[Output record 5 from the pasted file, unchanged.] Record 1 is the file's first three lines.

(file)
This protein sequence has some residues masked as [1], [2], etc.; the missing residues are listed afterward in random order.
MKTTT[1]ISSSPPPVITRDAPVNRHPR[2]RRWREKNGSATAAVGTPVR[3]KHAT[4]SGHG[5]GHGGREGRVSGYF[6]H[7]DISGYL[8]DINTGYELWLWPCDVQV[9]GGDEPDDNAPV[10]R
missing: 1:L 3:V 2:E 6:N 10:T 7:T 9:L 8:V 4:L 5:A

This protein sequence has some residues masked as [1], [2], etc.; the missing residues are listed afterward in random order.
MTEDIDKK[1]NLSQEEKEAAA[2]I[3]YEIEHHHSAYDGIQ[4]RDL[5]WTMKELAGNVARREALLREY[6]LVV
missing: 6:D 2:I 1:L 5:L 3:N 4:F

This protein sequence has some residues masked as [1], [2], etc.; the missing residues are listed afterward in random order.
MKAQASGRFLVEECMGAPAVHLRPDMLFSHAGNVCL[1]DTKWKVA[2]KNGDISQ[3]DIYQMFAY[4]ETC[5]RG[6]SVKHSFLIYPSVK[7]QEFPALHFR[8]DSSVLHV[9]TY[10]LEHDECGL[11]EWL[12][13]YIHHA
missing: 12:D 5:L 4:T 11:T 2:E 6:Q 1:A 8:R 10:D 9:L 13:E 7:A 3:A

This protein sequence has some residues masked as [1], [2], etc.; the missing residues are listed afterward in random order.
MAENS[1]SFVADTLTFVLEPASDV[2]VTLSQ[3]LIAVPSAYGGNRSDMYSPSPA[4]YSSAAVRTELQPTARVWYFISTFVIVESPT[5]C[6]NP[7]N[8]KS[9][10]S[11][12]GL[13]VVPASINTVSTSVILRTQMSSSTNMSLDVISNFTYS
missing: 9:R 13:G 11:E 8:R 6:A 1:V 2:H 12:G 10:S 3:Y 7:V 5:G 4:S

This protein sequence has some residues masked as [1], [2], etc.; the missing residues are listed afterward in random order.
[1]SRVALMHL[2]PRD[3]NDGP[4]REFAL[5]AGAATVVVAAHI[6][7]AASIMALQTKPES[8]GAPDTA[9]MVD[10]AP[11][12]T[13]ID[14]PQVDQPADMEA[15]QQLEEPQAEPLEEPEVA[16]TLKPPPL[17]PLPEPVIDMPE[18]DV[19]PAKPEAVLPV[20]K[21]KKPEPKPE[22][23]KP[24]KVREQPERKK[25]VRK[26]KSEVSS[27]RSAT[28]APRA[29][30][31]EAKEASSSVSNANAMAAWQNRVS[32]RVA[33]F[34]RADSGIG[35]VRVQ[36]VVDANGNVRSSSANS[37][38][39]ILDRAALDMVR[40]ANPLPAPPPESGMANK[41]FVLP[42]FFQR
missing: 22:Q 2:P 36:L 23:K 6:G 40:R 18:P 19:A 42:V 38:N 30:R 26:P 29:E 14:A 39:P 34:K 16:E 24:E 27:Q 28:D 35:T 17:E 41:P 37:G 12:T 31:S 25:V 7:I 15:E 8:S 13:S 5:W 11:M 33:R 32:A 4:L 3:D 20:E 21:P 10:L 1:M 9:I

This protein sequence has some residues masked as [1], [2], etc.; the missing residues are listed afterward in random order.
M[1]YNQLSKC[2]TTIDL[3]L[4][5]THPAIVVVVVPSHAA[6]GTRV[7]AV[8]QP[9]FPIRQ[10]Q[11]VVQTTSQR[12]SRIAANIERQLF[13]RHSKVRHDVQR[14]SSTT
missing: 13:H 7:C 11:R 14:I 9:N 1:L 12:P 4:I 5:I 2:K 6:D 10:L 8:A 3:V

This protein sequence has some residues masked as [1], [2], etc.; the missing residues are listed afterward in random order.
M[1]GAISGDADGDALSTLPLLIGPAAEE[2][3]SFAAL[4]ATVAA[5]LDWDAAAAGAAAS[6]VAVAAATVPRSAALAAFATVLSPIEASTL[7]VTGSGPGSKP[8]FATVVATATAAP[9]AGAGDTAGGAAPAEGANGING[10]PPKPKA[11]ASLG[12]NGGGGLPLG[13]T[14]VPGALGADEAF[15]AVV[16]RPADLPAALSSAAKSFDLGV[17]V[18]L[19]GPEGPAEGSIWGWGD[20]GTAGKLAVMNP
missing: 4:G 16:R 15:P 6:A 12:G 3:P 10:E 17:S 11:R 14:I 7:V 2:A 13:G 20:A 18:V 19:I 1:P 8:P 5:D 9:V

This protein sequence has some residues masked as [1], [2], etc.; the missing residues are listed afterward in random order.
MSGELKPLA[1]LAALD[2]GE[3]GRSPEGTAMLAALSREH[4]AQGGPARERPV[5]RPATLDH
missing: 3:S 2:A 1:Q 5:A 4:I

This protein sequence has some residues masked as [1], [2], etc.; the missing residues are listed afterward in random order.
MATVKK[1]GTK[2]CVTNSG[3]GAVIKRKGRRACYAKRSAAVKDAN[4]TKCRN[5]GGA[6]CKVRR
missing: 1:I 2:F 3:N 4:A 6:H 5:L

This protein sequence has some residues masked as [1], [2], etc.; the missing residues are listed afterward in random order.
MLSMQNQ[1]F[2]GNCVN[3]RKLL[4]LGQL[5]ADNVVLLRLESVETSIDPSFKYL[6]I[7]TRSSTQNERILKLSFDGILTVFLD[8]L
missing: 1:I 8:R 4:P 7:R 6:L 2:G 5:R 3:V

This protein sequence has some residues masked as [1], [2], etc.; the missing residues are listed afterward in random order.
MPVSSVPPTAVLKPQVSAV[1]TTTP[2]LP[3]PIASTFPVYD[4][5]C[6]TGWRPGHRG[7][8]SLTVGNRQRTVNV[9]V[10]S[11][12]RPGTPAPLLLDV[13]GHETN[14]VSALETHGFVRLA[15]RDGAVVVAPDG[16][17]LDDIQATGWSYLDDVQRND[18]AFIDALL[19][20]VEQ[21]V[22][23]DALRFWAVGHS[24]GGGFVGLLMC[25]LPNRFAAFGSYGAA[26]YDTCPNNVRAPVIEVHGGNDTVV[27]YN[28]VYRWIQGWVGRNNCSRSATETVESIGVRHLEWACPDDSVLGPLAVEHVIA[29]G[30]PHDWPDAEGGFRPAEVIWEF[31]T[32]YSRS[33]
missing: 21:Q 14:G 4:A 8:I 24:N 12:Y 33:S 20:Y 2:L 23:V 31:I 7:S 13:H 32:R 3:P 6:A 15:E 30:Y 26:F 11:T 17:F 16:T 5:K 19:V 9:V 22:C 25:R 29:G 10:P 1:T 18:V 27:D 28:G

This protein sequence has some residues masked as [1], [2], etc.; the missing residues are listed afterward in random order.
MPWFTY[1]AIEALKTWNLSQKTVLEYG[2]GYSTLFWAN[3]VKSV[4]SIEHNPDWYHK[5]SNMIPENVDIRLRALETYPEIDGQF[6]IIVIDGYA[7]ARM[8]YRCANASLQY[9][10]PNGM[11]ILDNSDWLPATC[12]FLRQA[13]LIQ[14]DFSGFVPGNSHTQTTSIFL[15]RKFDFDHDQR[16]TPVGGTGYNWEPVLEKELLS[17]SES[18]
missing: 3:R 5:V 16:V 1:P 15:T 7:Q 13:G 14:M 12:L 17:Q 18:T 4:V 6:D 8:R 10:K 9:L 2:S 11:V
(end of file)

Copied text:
This protein sequence has some residues masked as [1], [2], etc.; the missing residues are listed afterward in random order.
[1]SRVALMHL[2]PRD[3]NDGP[4]REFAL[5]AGAATVVVAAHI[6][7]AASIMALQTKPES[8]GAPDTA[9]MVD[10]AP[11][12]T[13]ID[14]PQVDQPADMEA[15]QQLEEPQAEPLEEPEVA[16]TLKPPPL[17]PLPEPVIDMPE[18]DV[19]PAKPEAVLPV[20]K[21]KKPEPKPE[22][23]KP[24]KVREQPERKK[25]VRK[26]KSEVSS[27]RSAT[28]APRA[29][30][31]EAKEASSSVSNANAMAAWQNRVS[32]RVA[33]F[34]RADSGIG[35]VRVQ[36]VVDANGNVRSSSANS[37][38][39]ILDRAALDMVR[40]ANPLPAPPPESGMANK[41]FVLP[42]FFQR
missing: 22:Q 2:P 36:L 23:K 6:G 40:R 18:P 19:A 42:V 38:N 30:R 26:P 29:E 14:A 39:P 34:K 16:E 24:E 27:Q 28:D 35:T 17:E 41:P 37:G 12:T 31:S 25:V 7:I 15:E 8:S 13:S 5:W 11:M 33:R 32:A 4:L 3:D 20:E 21:P 10:L 1:M 9:I